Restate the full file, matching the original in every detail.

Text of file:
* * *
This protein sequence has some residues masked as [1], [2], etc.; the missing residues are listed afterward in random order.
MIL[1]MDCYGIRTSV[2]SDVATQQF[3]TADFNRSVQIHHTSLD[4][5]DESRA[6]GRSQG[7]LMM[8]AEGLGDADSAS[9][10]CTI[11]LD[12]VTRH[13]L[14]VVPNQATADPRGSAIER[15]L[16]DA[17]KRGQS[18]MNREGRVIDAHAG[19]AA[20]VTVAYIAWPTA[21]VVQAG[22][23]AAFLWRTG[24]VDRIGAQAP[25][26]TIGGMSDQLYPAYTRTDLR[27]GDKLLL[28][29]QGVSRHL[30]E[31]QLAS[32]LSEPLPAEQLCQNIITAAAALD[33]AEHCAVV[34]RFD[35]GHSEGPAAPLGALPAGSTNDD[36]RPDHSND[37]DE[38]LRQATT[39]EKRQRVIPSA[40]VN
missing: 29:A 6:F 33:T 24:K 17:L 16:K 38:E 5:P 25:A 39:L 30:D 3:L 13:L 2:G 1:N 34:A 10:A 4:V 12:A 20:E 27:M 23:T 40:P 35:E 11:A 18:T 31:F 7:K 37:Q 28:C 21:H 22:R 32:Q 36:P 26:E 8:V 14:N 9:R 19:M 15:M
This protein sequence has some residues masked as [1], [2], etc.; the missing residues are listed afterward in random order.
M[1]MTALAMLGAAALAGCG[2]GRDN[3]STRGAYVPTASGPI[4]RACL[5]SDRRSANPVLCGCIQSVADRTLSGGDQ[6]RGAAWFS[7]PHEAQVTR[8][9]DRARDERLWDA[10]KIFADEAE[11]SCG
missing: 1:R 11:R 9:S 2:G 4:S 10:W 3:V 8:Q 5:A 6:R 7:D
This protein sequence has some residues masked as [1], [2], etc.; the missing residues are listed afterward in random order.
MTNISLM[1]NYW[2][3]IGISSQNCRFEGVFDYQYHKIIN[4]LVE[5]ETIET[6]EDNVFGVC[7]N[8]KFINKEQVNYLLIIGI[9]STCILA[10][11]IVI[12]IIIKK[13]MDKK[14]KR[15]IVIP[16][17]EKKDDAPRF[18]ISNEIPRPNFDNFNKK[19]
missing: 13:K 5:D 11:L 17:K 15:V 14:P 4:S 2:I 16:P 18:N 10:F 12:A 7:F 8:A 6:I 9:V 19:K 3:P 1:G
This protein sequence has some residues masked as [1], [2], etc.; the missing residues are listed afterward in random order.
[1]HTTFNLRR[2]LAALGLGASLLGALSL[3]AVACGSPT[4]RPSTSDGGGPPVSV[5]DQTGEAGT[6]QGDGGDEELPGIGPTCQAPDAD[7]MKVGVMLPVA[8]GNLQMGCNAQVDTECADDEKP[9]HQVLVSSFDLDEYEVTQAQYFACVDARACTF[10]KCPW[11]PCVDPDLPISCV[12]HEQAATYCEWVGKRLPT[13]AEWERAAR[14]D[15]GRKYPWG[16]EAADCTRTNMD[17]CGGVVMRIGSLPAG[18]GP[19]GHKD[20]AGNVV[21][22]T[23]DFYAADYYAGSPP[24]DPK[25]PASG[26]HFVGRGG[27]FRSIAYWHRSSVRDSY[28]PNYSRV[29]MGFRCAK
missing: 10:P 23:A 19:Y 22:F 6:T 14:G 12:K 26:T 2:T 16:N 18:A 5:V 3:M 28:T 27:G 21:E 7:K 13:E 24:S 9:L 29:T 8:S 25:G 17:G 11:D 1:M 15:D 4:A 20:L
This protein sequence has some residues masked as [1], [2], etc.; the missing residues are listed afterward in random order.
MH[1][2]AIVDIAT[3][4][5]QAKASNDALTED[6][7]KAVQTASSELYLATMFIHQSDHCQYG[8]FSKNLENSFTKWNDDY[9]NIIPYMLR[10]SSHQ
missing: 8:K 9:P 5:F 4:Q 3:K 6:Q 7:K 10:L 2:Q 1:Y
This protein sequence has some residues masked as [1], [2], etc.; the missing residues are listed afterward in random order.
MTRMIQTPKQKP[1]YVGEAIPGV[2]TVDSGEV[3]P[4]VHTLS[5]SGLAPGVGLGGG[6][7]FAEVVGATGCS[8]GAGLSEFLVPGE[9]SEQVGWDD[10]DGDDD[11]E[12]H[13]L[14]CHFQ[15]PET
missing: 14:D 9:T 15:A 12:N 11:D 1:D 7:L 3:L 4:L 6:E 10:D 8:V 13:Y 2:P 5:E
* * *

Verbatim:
This protein sequence has some residues masked as [1], [2], etc.; the missing residues are listed afterward in random order.
MIL[1]MDCYGIRTSV[2]SDVATQQF[3]TADFNRSVQIHHTSLD[4][5]DESRA[6]GRSQG[7]LMM[8]AEGLGDADSAS[9][10]CTI[11]LD[12]VTRH[13]L[14]VVPNQATADPRGSAIER[15]L[16]DA[17]KRGQS[18]MNREGRVIDAHAG[19]AA[20]VTVAYIAWPTA[21]VVQAG[22][23]AAFLWRTG[24]VDRIGAQAP[25][26]TIGGMSDQLYPAYTRTDLR[27]GDKLLL[28][29]QGVSRHL[30]E[31]QLAS[32]LSEPLPAEQLCQNIITAAAALD[33]AEHCAVV[34]RFD[35]GHSEGPAAPLGALPAGSTNDD[36]RPDHSND[37]DE[38]LRQATT[39]EKRQRVIPSA[40]VN
missing: 29:A 6:F 33:T 24:K 17:L 16:K 38:E 5:P 25:A 39:L 30:D 3:L 13:L 2:G 1:N 34:A 10:A 4:V 12:A 20:E 27:M 23:T 40:P 35:E 11:A 18:T 31:F 7:K 37:Q 28:C 21:H 22:R 32:Q 36:P 26:E 8:V 14:N 9:R 19:M 15:M
This protein sequence has some residues masked as [1], [2], etc.; the missing residues are listed afterward in random order.
M[1]MTALAMLGAAALAGCG[2]GRDN[3]STRGAYVPTASGPI[4]RACL[5]SDRRSANPVLCGCIQSVADRTLSGGDQ[6]RGAAWFS[7]PHEAQVTR[8][9]DRARDERLWDA[10]KIFADEAE[11]SCG
missing: 1:R 11:R 9:S 2:G 4:S 10:W 3:V 8:Q 5:A 6:R 7:D
This protein sequence has some residues masked as [1], [2], etc.; the missing residues are listed afterward in random order.
MTNISLM[1]NYW[2][3]IGISSQNCRFEGVFDYQYHKIIN[4]LVE[5]ETIET[6]EDNVFGVC[7]N[8]KFINKEQVNYLLIIGI[9]STCILA[10][11]IVI[12]IIIKK[13]MDKK[14]KR[15]IVIP[16][17]EKKDDAPRF[18]ISNEIPRPNFDNFNKK[19]
missing: 13:K 5:D 11:L 17:K 15:V 14:P 4:S 2:I 16:P 18:N 10:F 12:A 7:F 8:A 6:I 9:V 19:K 3:P 1:G
This protein sequence has some residues masked as [1], [2], etc.; the missing residues are listed afterward in random order.
[1]HTTFNLRR[2]LAALGLGASLLGALSL[3]AVACGSPT[4]RPSTSDGGGPPVSV[5]DQTGEAGT[6]QGDGGDEELPGIGPTCQAPDAD[7]MKVGVMLPVA[8]GNLQMGCNAQVDTECADDEKP[9]HQVLVSSFDLDEYEVTQAQYFACVDARACTF[10]KCPW[11]PCVDPDLPISCV[12]HEQAATYCEWVGKRLPT[13]AEWERAAR[14]D[15]GRKYPWG[16]EAADCTRTNMD[17]CGGVVMRIGSLPAG[18]GP[19]GHKD[20]AGNVV[21][22]T[23]DFYAADYYAGSPP[24]DPK[25]PASG[26]HFVGRGG[27]FRSIAYWHRSSVRDSY[28]PNYSRV[29]MGFRCAK
missing: 10:P 23:A 19:Y 22:F 6:T 14:G 12:K 26:T 2:T 16:N 18:A 5:V 3:M 28:T 27:G 21:E 7:K 13:E 24:S 9:L 29:T 8:S 25:G 17:G 11:D 1:M 15:D 4:A 20:L
This protein sequence has some residues masked as [1], [2], etc.; the missing residues are listed afterward in random order.
MH[1][2]AIVDIAT[3][4][5]QAKASNDALTED[6][7]KAVQTASSELYLATMFIHQSDHCQYG[8]FSKNLENSFTKWNDDY[9]NIIPYMLR[10]SSHQ
missing: 8:K 9:P 5:F 4:Q 3:K 6:Q 7:K 10:L 2:Q 1:Y
This protein sequence has some residues masked as [1], [2], etc.; the missing residues are listed afterward in random order.
MTRMIQTPKQKP[1]YVGEAIPGV[2]TVDSGEV[3]P[4]VHTLS[5]SGLAPGVGLGGG[6][7]FAEVVGATGCS[8]GAGLSEFLVPGE[9]SEQVGWDD[10]DGDDD[11]E[12]H[13]L[14]CHFQ[15]PET
missing: 14:D 9:T 15:A 12:N 11:D 1:D 7:L 3:L 4:L 6:E 10:D 8:V 13:Y 2:P 5:E